Kaycee Salguiero was the odd girl out who was made fun of in middle school. “I was overweight; I liked to read comic books, and I wasn’t very girly,” she said. The put downs started to follow her into high school, and one day when she was feeling hopeless, she confided in her grandmother. She told me, “You are so much greater than you think you are.”
Kaycee decided to believe it. “My outlook changed,” she said. Instead of trying to make friends with the teens who tormented her, she put her energy into her schoolwork. It paid off big, and in the friend department, too.
On June 1st she graduated as valedictorian from the Electronics/Robotics Program at Whittier Tech where she was a captain on the school’s Robotics Team. Kaycee earned a 4.29 GPA in all honors classes and has enrolled at Wentworth Institute of Technology where she will pursue a degree in electrical engineering.
“I started to make school my priority and zoned the harassment out and once they realized it didn’t bother me, it stopped,” she said. “I started to make real friends and now I am surrounded by them. I can’t find enough chairs at the table.”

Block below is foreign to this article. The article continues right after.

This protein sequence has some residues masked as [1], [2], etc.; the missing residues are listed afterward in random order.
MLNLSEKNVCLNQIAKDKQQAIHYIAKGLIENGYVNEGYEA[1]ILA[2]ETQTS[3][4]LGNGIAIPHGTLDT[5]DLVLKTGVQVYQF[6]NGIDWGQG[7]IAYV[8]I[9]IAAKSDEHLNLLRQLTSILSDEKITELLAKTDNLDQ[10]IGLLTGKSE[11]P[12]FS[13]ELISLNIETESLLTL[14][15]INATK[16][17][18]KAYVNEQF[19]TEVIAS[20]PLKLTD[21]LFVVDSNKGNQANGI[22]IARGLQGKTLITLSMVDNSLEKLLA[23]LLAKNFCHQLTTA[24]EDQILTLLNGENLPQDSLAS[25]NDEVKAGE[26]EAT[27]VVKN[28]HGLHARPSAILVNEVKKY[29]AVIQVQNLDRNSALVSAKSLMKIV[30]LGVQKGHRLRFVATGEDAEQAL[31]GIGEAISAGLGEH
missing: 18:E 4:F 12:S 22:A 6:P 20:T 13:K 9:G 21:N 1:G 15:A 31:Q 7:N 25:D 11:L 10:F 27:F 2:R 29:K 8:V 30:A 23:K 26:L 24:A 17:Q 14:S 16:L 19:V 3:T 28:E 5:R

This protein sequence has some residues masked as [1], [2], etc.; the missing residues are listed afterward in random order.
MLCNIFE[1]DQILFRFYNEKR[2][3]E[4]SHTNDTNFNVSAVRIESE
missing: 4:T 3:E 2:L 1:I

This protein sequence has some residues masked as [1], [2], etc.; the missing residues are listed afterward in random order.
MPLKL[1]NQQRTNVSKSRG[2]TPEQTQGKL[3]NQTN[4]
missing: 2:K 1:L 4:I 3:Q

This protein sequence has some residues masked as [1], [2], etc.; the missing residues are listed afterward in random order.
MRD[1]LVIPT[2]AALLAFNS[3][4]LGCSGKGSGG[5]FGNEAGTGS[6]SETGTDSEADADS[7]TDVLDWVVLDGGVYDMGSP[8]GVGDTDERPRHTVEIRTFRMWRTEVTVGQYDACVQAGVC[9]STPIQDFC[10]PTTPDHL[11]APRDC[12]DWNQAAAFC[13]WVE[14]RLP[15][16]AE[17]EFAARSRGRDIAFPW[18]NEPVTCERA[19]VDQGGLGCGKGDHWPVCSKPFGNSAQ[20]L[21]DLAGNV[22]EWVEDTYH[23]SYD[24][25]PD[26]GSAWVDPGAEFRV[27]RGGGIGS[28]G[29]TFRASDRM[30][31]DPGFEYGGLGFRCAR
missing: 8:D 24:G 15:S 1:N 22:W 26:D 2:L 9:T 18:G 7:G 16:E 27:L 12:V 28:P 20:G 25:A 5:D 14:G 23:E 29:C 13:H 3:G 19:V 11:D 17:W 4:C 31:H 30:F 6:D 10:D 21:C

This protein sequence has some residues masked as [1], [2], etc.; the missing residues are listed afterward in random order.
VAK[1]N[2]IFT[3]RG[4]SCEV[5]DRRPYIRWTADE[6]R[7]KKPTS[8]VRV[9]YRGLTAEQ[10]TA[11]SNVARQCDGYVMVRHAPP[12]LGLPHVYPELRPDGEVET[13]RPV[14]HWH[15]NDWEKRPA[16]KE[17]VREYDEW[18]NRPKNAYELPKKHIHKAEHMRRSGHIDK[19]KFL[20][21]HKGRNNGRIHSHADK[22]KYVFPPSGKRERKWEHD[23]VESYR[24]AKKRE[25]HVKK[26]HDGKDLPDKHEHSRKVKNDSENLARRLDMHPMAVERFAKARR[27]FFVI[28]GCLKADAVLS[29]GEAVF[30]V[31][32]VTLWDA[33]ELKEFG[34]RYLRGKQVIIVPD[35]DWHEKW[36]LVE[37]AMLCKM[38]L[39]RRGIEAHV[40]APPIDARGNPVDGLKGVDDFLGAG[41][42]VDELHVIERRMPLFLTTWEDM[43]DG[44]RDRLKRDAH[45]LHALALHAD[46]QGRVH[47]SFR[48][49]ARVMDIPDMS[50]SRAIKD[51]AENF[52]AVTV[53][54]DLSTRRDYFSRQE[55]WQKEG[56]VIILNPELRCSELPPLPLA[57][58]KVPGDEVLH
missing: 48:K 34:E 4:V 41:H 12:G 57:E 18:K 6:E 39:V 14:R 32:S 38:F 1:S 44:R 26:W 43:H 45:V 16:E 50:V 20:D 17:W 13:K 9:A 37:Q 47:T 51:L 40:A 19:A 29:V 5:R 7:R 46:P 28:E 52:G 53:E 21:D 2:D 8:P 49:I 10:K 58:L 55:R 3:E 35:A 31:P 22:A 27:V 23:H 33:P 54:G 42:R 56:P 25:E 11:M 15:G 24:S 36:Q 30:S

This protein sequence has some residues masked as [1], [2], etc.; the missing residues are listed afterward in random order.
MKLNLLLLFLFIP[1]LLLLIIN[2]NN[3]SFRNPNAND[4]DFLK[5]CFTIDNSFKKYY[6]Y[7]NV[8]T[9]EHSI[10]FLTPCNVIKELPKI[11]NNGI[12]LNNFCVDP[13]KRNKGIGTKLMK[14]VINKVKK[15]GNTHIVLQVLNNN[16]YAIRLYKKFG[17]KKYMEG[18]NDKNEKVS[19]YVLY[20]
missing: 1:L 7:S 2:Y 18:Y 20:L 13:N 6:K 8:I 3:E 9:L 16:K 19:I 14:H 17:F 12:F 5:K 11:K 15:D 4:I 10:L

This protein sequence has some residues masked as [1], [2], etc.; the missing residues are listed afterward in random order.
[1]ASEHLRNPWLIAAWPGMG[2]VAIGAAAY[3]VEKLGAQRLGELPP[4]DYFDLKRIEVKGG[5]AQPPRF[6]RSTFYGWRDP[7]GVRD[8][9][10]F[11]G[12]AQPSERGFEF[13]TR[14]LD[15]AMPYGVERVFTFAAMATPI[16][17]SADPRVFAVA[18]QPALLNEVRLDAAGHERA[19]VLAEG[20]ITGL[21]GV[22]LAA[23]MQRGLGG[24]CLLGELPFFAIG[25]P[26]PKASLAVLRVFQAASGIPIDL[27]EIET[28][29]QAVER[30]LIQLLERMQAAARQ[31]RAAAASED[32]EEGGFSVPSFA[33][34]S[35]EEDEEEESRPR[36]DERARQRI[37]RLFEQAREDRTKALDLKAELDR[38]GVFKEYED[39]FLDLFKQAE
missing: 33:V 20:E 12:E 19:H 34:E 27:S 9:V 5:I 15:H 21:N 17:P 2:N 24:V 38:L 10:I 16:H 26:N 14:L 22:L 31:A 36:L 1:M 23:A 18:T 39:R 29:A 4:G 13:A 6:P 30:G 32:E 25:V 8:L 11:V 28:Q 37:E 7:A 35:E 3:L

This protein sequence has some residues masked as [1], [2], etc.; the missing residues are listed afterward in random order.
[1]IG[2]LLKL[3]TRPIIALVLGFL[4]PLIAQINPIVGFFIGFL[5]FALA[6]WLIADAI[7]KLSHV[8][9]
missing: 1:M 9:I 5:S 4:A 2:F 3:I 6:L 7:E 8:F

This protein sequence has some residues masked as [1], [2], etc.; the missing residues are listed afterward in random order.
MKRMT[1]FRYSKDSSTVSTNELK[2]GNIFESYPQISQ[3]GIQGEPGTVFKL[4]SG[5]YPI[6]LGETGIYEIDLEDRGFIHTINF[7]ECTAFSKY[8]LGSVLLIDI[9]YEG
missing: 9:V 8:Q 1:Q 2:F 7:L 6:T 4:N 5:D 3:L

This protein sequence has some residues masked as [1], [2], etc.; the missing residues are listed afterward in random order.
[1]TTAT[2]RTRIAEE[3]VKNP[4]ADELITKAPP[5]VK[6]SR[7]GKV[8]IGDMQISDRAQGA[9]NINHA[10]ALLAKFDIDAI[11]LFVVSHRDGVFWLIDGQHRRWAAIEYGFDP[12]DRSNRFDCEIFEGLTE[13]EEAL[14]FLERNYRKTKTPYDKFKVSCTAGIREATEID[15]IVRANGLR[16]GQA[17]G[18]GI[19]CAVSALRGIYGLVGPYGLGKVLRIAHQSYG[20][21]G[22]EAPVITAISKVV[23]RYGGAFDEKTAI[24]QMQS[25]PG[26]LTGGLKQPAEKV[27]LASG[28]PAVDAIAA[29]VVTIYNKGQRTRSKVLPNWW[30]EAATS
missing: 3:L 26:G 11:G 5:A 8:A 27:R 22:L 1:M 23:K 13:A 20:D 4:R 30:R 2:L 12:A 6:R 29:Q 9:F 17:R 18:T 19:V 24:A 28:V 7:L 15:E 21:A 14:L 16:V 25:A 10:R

She joined Whittier’s SkillsUSA Team, was inducted into the National Technical Honor Society, and worked at the Information Technology Help Desk at Whittier, a prized co-op job that had her trouble shooting issues with Macbooks and iPads used by students and teachers.
The daughter of Jennifer Curtin and Helder Salgueiro of Methuen, Kaycee is a first generation college student. She went home crying tears of joy after she received the news from the director of guidance that she had finished tops in the Class of 2017.
“This has been a dream of mine since eighth grade but I wasn’t sure it would happen,” she said. “For a long time, I really struggled with who I am. I had to tell myself you are beautiful no matter what. It was hard for me to realize that.”
She has been ranked first in her class since her freshman year, and was awarded the Outstanding Vocational Technical Student in April from the Massachusetts Association of Vocational Administrators and the Massachusetts Vocational Association.
“To receive that was surprising,” she said. “I thought I was just a regular student who worked hard.”